Instead, they interpreted Joseph's dreams as a cause to justify murder. The meaning they gave it came out of their own heads and fulfilled their needs, but it not only cost them a brother and 20+ years filled with love, laughter, and joy, but it cost a lot of their tribe and herd their lives and gave them a life of 20 years filled with hate, fear of being found out, and guilt.


Joseph, with all the injustice that came his way, probably had a better life.


The brothers, as much as they congratulated themselves and celebrated their "victory" at first knew they had done something wrong - that's why they never confessed to the father but pretended that some wild beast had taken Joseph. One of the brothers knew consciously that it had been wrong and felt remorse - but he didn't say anything. In his defence, it was probably the right choice, because had he confessed and outed his brothers, he would probably have ended up dead. But he paid for it with 20 years of guilt.


Joseph, on the other hand, could have lived the next 20 years filled with revenge, and thoughts of how to get back at them, and could have tried flee, confront his brothers, and force the truth out. But he didn't bother. He just moved on and focused on his career and his new life, probably hoping or knowing that he would see his father again. He didn't waste his breath or energy fighting the brothers. At first glance that looks like weakness, and you may wonder how he could let them get away with something this ugly, they should be brought to justice, should have been sued, the truth should have been shouted over the rooftops, etc. In today's world, the equivalent would probably be spending years in a law suit trying to get justice. And it looks like the right thing to do in the moment. But the truth is that Joseph would have wasted his resources and the goodness in him. He could have hurt the brothers like they hurt him, but he would never have made them see the injustice in what they had done, instead, they would have gotten more intrenched in their perception of their own righteousness. He would never have gotten their love, which is what he really wanted, by forcing them to see the evil in what they had done. They would have just shut their eyes and held on to their story.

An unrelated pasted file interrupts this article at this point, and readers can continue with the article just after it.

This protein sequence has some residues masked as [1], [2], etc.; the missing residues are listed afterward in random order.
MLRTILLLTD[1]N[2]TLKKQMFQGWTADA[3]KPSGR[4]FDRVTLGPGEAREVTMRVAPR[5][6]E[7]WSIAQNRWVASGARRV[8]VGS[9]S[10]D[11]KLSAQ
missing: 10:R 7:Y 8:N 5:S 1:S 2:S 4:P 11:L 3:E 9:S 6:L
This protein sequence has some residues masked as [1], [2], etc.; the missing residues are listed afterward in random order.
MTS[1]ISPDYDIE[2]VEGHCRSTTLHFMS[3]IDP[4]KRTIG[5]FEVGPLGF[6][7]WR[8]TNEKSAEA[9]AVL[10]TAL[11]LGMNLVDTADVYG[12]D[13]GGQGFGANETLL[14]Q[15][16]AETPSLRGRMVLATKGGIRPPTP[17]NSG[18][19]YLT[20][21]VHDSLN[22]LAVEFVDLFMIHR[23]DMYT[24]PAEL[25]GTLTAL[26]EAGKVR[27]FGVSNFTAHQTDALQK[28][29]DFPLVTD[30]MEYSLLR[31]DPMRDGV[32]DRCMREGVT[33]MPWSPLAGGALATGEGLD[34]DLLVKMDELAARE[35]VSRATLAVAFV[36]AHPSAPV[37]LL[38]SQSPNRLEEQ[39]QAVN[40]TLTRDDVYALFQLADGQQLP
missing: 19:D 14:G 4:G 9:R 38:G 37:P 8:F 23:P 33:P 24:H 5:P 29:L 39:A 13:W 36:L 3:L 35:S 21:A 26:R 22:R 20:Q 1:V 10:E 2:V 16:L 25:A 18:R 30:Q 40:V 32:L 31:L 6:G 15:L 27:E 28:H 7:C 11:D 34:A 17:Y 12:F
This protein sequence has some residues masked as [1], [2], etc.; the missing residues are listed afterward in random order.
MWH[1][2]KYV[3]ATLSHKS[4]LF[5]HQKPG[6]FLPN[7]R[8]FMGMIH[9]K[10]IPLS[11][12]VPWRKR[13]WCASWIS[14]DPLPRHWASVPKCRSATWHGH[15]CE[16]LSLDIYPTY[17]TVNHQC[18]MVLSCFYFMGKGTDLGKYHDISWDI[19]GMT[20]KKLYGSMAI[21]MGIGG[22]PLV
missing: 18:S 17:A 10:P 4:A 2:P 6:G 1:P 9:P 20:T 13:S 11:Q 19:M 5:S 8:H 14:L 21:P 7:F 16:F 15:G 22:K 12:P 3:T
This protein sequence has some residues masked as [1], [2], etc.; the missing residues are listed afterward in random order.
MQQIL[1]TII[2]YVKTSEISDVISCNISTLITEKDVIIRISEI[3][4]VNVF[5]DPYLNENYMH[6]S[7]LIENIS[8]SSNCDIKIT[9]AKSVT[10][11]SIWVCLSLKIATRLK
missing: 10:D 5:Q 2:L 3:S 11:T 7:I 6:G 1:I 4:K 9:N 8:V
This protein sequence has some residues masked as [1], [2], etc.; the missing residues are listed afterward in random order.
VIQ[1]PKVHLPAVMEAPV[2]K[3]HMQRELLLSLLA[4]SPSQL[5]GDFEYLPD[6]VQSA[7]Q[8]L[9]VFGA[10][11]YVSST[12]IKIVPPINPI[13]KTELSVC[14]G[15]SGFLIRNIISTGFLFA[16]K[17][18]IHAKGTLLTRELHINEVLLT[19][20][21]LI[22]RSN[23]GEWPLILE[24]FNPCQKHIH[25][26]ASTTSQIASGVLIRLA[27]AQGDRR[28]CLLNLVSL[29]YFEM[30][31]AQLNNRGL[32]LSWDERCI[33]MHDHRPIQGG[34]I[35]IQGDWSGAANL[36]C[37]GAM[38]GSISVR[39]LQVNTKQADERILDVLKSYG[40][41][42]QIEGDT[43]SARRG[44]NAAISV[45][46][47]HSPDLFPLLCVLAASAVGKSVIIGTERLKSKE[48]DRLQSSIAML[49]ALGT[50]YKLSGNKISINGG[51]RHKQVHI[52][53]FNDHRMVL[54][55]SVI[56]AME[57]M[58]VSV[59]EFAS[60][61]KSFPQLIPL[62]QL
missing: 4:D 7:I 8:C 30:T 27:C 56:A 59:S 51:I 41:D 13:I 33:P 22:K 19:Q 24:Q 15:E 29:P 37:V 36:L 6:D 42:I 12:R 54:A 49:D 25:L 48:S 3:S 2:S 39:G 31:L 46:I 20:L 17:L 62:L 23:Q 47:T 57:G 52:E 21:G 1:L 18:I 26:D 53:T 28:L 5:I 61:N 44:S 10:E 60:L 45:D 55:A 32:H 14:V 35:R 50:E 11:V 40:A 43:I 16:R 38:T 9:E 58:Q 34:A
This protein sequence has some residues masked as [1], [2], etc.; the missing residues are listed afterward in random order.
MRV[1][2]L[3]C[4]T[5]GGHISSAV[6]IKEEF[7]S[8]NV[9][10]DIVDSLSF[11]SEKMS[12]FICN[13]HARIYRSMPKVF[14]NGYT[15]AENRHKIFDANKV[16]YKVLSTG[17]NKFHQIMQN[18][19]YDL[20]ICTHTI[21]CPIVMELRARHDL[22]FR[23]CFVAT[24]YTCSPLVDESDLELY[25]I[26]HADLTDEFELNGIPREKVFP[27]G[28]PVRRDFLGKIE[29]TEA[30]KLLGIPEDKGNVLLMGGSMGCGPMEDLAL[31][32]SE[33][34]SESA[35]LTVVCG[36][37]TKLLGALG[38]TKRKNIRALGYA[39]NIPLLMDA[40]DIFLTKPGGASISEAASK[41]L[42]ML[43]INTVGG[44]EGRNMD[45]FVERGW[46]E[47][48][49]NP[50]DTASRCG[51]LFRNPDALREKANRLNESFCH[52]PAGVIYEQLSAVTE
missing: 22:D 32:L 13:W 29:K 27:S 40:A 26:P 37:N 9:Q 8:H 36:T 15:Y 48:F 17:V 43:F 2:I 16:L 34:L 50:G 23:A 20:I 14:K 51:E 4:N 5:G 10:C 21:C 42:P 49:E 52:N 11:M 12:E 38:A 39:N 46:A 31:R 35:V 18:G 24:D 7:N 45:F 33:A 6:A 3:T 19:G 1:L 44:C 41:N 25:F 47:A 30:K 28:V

Instead, he focused his energy on where he COULD do good. He never forgot who they were, and he probably spent a whole lot of time analysing their motives and personality, which is why he was so smart in dealing with them when they finally met, rather than running towards them with open arms and running into their knife again - remember, he didn't reveal himself immediately but actually resorted to some cunning and force, to force them to bring their father so they could be reunited. But he didn't spend his resources fighting windmills or crushing his enemies, once he had some power, because he had better things to do, more healthy things to focus on, which, in the end, benefitted everyone, and made him grow beyond anything he could have ever become had he stayed home and had his brothers (and sisters) been loving and accepting. And in the end, the truth came out.


The thing is, Joseph couldn't see this outcome in the cystern and in prison, or as a slave. All he could do was surrender to God and have faith that in the end, something good would come of it.


And that may well be what wisdom is.